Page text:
Mother Nature's Son wrote:It seems like a lot of the words we need are antonyms; There should be a word for the opposite of dense. Light is the opposite of heavy, of course, but it's not quite the same. "Not Dense" sounds a bit dens--um, inelegant. I'm thinking something something airy sounding, starting with t-h...thrense, perhaps.
Another one I've wanted for a long time is a really emphatic version of thirsty. Dehydrated has clinical connotations, and while parched is okay, I'd really prefer a two-syllable word that could be used as a verb or an adjective, as a companion to starving. Perhaps we could appropriate crackling, because that pretty much describes the feeling of extreme thirst.
the opposite of dense is airy. I think.

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Re: Missing Words, Words You Think We Should Have

Postby Bobber » Mon Dec 29, 2008 10:42 pm UTC

4=5 wrote:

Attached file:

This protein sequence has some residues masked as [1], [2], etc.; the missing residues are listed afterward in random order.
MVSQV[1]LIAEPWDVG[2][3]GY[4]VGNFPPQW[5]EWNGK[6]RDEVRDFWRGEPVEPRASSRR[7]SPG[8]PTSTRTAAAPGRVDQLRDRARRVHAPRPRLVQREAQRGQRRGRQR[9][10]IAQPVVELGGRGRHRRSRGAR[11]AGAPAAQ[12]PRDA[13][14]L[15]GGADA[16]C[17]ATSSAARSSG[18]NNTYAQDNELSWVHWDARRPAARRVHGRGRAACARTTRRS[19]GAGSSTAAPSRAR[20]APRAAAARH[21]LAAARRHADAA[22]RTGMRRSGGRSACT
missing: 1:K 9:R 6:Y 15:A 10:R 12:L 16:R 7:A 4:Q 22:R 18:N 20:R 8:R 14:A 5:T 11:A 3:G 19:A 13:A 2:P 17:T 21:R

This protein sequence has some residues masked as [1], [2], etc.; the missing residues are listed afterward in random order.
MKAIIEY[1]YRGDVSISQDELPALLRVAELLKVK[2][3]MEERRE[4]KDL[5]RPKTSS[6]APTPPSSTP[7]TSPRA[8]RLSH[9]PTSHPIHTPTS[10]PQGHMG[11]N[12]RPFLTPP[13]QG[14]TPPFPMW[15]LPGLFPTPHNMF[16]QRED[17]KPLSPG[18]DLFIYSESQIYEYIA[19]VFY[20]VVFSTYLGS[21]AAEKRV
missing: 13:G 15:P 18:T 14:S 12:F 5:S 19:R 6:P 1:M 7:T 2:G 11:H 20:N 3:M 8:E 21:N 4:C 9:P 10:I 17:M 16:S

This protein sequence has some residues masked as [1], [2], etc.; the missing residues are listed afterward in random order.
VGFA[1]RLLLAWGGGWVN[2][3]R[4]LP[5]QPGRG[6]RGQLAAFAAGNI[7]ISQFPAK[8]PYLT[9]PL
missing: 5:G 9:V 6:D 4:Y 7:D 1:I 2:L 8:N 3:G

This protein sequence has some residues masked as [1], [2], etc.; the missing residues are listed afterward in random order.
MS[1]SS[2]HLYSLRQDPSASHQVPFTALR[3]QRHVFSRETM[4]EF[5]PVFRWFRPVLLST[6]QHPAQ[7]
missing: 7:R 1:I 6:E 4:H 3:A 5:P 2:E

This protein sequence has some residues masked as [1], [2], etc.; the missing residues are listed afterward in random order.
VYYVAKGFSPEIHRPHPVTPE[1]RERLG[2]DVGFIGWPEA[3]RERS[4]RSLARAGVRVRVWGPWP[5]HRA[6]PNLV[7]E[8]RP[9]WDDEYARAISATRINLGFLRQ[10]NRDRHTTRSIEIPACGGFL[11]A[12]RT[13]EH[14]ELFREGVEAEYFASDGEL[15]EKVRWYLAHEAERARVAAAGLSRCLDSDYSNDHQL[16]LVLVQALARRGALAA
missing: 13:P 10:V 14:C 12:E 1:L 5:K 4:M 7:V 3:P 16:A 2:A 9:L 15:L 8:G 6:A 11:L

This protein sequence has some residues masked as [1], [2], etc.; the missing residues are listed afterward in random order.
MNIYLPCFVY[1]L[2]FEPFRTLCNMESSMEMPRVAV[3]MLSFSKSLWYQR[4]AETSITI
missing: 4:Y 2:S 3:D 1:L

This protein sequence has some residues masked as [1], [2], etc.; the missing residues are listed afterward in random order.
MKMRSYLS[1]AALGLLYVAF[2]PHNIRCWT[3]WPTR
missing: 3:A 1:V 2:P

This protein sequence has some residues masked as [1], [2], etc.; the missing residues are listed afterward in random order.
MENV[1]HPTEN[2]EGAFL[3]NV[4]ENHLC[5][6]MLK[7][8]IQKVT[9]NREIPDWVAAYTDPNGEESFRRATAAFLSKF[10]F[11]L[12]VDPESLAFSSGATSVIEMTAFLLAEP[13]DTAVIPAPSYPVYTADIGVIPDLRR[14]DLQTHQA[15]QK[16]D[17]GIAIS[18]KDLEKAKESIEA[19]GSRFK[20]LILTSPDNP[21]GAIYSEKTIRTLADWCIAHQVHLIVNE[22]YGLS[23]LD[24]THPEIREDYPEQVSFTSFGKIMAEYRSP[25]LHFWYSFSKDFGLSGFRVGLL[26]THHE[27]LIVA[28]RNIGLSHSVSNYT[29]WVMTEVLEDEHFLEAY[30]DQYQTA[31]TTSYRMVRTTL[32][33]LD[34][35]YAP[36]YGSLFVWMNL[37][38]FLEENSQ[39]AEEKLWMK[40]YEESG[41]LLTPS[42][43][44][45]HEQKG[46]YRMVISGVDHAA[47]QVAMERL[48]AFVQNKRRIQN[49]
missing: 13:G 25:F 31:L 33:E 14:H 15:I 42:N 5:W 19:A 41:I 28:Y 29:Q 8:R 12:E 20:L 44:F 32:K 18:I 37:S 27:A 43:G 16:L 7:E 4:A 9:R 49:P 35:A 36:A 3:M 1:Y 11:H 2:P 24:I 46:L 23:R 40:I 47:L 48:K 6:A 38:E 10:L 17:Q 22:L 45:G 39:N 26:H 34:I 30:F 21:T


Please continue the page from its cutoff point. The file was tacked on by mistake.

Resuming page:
Mother Nature's Son wrote:<snip>
the opposite of dense is airy. I think.


How about "fluffy"? :)
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Re: Missing Words, Words You Think We Should Have

Postby krazykate » Tue Dec 30, 2008 12:41 am UTC

airy isn't really it, and fluffy isn't either. I like the idea of having a word that doesn't sound dense. how about flathe?

it'd be funny if we could define some words from the Jabberwok.

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Re: Missing Words, Words You Think We Should Have

Postby poxic » Tue Dec 30, 2008 1:09 am UTC

"Sparse" covers many cases where "dense" would be an opposite, though not all of them.

I'd like a word that means "my brother, his wife, and their kids" or some variation thereon. It should also work for "my sister, her husband, and zero to many kids", or "my cross-gender sibling, hir life partner, and zero to many additional family members".

Sibgang? I like sibgang.
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Re: Missing Words, Words You Think We Should Have

Postby krazykate » Tue Dec 30, 2008 2:13 am UTC

wouldn't that just be "brother's/sister's family"? sibgang is clever though. I like it.

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Re: Missing Words, Words You Think We Should Have

Postby Simbera » Tue Dec 30, 2008 3:29 am UTC

More words for "X times" - like once, twice, and (the less commonly used) thrice.